Being familiar with Ted Fletcher's colorful (literally and sonically) line of preamps, compressors and EQs, I was very intrigued by this new microphone. It is a large diaphragm true capacitor microphone, as opposed to your typical electret condenser. According to the manual the design is based on 1930s Gefell and Neumann microphones, but made in China. Hence the $299 list price (typically below $200 in stores). So how does it sound? It sounds wonderful. The trick to this microphone is that it loves to be a good foot or two from the source, whereas most mics sound more present the closer you put them. For example, I compared the JM47 to a Groove Tubes GT-6 tube mic on a vocal. The GT-6 was about five inches from the singer, and I put the Joemeek about 15" behind the GT-6, thinking that it would add some nice "room" ambience to the track. Instead I found that the two mics sounded nearly identical in character. The JM47 was as present and warm sounding as the close mic, with maybe a bit more room around the voice. I also tried it as a far mic on a guitar amp and it blew me away. Comparing it to a Coles 4038 ribbon mic about three or four feet away, the JM47 held its own quite nicely. It was present, not as diffused as most mics can be at that distance. It sounded good enough to be the main guitar track! Another great use I found for it was when mic'ing a bass cabinet with different size speakers (in my case, and 18" and 2 10"). I was able to pull the mic a good two or three feet in front of the cab to get the blend of the speakers while still keeping the low end and presence. On the other hand, everything that I tried close micing with it didn't give stellar results. This mic really wants some distance, and it still retains the clarity and power of a close mic. For less than $200, including shock mount and flight case, it's a steal for such a unique and useful mic. (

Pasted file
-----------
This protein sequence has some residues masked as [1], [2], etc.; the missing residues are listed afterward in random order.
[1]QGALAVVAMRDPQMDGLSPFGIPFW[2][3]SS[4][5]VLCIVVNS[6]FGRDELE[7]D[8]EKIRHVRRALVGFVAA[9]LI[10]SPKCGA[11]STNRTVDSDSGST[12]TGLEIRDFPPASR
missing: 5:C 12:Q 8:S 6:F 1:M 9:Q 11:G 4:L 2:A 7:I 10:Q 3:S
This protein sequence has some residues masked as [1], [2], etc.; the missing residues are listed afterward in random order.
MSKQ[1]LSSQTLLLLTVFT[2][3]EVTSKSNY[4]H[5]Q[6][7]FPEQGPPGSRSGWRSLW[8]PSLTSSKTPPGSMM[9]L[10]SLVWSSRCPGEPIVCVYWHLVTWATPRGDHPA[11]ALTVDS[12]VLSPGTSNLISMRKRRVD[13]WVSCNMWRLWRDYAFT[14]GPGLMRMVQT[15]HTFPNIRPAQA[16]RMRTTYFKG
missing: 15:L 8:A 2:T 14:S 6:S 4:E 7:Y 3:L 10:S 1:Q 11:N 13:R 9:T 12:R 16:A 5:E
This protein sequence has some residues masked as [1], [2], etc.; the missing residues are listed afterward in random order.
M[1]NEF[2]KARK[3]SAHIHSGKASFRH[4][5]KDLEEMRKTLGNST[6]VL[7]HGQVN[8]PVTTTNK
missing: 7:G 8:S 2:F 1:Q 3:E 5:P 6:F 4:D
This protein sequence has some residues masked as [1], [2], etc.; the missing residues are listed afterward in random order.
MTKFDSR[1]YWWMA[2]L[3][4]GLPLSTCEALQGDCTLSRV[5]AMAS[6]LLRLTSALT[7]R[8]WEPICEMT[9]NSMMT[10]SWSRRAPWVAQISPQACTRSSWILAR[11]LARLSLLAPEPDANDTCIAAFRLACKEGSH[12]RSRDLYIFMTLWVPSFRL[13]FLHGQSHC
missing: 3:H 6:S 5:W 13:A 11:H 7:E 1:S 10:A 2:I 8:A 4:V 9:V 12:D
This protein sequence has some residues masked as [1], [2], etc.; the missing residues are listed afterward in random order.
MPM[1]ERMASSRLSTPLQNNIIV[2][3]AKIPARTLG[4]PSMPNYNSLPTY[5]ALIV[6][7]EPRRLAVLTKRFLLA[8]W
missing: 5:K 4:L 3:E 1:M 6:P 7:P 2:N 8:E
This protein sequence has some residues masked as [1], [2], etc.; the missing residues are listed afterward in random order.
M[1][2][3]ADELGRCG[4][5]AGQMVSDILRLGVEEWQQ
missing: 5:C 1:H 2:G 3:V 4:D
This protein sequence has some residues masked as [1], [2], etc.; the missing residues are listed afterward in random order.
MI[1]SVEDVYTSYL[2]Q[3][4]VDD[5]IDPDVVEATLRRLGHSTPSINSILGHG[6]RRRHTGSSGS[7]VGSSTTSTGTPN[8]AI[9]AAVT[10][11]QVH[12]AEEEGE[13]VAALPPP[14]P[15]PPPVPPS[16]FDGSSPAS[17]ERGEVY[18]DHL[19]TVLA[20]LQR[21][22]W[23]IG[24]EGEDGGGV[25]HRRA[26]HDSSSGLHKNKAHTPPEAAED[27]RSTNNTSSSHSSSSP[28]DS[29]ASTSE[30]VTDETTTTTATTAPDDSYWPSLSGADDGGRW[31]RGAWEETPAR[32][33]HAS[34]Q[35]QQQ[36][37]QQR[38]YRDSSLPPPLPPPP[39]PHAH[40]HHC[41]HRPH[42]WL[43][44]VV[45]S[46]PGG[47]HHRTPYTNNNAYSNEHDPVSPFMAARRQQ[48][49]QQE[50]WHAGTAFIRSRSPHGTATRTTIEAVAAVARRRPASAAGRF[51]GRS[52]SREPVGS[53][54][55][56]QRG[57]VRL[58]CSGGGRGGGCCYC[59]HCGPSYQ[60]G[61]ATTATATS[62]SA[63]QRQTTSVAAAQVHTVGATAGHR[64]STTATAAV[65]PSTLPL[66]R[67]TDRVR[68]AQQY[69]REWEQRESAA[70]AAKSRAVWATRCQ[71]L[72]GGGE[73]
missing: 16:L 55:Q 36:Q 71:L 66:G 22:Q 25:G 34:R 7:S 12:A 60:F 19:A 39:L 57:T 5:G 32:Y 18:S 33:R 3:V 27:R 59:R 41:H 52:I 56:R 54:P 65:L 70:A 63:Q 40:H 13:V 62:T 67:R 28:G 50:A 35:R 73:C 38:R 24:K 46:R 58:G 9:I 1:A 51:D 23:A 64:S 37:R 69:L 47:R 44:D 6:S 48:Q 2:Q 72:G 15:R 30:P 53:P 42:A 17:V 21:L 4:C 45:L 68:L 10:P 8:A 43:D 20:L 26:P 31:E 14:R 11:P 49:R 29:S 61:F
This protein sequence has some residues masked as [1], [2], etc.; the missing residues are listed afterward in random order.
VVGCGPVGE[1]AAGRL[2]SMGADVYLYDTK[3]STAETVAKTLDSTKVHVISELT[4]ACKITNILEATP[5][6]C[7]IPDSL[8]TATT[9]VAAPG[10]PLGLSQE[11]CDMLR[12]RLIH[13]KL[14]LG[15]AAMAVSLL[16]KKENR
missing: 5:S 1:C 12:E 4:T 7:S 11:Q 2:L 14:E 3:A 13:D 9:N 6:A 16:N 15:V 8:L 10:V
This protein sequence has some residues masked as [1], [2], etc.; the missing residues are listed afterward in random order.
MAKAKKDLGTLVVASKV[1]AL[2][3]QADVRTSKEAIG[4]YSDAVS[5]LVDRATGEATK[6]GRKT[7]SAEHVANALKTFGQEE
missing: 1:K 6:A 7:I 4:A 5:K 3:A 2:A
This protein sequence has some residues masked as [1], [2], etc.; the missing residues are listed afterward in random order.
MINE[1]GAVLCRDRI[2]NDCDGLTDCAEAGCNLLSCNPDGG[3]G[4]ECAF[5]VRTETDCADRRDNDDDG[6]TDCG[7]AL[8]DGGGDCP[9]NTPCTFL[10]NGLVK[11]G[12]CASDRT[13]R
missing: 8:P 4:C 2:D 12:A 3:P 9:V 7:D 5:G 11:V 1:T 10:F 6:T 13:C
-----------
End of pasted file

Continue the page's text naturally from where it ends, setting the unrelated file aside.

Tape Op is a bi-monthly magazine devoted to the art of record making.

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